Examining the interactions and behaviours in consultations for childhood respiratory tract infections
This study will look at communication and decision making in consultations for cough in children under 12 years old. Cough is a very common reason for parents and children to consult the doctor, at a cost of £32 million a year to the NHS. However, usually the cough is minor and self-limiting.
Parents do not want to consult unnecessarily but are often uncertain about when they should consult and anxious about the symptoms. There is clinical uncertainty about the management of some cases of acute cough and sometimes there is inappropriate prescribing of antibiotics. Misunderstandings are known to occur in these consultations and to contribute to both over prescription of antibiotics and high consulting rates.
This study will video consultations for cough in children under 12 years (an age range for which the parent still plays a key role in communication in the consultation). Parents will be asked to fill out a questionnaire on their demographic details and expectations before the consultation and a questionnaire about their satisfaction after the consultation. With consent in place, clinicians will video record the consultations. All the clinicians and some of the parents will take part in an indepth interview about the consultation. Parents will be selected for interview using their satisfaction scores and demographic details such that parents from a range of backgrounds and with a range of consultation experiences are interviewed. The videos will be used as a prompt to help participants remember what happened in the consultation and to explain the communication and decision making that took place.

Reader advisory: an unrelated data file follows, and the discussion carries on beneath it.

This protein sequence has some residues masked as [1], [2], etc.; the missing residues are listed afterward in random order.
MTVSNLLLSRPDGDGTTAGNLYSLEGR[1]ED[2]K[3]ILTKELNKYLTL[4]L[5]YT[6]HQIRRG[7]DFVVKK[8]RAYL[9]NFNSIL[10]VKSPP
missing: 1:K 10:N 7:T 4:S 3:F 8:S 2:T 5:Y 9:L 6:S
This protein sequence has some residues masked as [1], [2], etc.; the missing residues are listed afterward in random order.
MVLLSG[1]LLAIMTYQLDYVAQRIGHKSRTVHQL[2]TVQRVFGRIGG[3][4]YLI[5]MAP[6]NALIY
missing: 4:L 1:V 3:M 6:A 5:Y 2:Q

This research aims to improve understanding of communication and decision making within these consultations, in order to inform interventions with potential benefits to the NHS of reducing antibiotics prescribing and the need for future consultations.